Now that the election is behind us, sort of, public guessing is turning to congressional leadership and possible personalities who may hold important positions. Bloomberg is reporting this week that with Republicans retaining hold of the Senate, Pat Roberts, R-Kan. is likely to stay on as chairman of the ag committee and be in position to lead the next farm bill debate in the upper chamber.
Neither Roberts nor the current ranking member, Debbie Stabenow, D-Mich., was up for re-election, and other committee members won and retained their seats. That included Sen. Patrick Leahy D-Vt., who cruised to re-election and will retain his spot as the most senior member on the panel and in the U.S. Senate. Sens. John Boozman, R-Ark., Charles Grassley, R-Iowa, Michael Bennet, D-Colo., John Thune, R-S.D., and John Hoeven, R-N.D. won re-election bids as well.
The remaining senators on the panel were not up for re-election and no ag committee senator has announced retirements following this session.
Bloomberg says that Roberts is positioned to lead the Senate in its work on the 2018 bill as the agriculture economy continues to face lower commodity prices. Bloomberg also says that farm groups are advocating early hearings.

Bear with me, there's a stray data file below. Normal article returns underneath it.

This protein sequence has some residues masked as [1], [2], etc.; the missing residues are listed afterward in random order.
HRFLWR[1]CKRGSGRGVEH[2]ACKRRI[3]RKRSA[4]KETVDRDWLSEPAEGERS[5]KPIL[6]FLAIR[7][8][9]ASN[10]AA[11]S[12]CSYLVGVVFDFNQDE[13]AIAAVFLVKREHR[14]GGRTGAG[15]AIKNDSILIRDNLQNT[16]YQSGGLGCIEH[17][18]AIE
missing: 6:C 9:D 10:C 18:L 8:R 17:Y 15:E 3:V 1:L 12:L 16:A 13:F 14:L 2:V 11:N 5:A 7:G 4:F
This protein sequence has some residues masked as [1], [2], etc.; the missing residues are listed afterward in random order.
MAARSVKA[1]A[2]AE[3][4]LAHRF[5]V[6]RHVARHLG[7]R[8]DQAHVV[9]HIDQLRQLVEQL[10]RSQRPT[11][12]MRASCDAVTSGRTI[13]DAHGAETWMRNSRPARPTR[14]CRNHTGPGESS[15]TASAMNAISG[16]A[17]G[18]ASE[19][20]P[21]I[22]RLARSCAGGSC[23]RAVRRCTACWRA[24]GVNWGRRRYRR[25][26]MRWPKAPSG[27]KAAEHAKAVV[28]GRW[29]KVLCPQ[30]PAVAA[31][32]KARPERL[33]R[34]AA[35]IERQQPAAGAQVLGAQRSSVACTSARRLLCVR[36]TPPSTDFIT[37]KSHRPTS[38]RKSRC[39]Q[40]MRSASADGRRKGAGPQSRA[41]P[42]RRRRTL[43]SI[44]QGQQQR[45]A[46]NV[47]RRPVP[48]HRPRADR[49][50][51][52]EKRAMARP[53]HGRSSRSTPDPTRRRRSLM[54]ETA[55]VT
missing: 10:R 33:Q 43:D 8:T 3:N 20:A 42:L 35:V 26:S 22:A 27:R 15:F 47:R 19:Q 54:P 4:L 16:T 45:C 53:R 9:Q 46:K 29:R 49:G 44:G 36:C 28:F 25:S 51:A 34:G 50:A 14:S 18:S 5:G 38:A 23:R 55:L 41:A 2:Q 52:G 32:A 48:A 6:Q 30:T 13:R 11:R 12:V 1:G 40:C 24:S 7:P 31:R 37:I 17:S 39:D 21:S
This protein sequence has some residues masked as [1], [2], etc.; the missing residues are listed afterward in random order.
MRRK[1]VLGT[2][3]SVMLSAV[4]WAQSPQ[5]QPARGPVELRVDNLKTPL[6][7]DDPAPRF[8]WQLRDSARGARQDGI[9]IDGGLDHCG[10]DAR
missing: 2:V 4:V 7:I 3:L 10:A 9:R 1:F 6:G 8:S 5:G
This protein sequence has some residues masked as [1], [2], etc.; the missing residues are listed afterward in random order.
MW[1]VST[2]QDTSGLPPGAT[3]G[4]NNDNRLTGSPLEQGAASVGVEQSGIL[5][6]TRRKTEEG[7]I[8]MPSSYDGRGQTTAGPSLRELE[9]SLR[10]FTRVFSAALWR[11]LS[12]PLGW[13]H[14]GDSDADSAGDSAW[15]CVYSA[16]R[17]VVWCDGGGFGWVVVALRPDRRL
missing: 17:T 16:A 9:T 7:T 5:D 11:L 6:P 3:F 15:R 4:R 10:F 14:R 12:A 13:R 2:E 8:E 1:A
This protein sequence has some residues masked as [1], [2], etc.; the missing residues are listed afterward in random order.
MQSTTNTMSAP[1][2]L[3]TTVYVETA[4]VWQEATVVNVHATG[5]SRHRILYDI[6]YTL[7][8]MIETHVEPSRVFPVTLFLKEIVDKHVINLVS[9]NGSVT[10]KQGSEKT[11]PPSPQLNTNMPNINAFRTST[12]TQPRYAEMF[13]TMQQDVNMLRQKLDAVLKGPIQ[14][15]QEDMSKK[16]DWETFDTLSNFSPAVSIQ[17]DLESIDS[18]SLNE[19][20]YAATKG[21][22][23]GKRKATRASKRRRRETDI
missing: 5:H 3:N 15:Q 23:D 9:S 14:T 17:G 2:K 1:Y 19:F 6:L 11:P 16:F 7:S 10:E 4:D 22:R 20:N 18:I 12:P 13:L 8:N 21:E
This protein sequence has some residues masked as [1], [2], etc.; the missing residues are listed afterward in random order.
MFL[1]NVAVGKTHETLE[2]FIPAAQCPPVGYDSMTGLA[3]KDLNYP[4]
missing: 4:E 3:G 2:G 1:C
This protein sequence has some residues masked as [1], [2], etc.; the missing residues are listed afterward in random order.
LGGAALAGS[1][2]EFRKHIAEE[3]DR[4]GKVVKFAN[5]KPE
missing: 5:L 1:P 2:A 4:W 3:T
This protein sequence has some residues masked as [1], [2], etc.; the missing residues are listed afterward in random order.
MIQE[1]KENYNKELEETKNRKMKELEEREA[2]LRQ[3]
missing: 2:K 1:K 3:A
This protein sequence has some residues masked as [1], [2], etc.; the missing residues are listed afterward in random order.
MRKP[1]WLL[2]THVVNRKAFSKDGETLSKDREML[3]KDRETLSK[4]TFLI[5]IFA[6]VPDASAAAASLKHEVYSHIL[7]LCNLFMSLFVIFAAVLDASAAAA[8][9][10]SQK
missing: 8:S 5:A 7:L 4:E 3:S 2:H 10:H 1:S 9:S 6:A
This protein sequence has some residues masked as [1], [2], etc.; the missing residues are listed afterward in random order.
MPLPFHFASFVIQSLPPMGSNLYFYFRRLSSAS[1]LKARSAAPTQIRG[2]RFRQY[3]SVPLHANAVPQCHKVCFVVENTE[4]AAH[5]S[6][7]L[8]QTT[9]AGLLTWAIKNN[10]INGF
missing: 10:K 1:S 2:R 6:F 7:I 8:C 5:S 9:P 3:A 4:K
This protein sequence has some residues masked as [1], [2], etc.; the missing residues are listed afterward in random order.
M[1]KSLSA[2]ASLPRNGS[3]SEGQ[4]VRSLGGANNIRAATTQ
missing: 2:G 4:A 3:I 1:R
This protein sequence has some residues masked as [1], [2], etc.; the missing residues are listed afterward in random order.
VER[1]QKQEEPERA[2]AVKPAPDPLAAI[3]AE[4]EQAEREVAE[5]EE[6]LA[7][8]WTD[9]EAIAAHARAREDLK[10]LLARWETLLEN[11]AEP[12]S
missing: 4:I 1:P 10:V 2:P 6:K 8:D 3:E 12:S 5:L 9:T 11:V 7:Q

“I think we are going to continue to see pressure for the committee to start talking about the farm bill sooner rather than later,” Barbara Patterson, government relations director for the National Farmers Union, told Bloomberg. “The pressure on the farm economy is continuing to build and our members are saying the farm bill work should start early and that it should pass on time.”
Roberts has been a stalwart champion of crop insurance and has pledged to defend those programs against “any cuts” Bloomberg says.
Bloomberg also says Sen. Stabenow has helped set the stage for at least one farm bill priority as well. In September she released details of legislation that would open up farm credit and aid programs to the operators of rooftop gardens, indoor farming operations and other urban agriculture projects. The move is seen as one of the first legislative proposals for the 2018 bill.
As for subcommittee positions, it's likely that most chairmen will retain their positions, as well.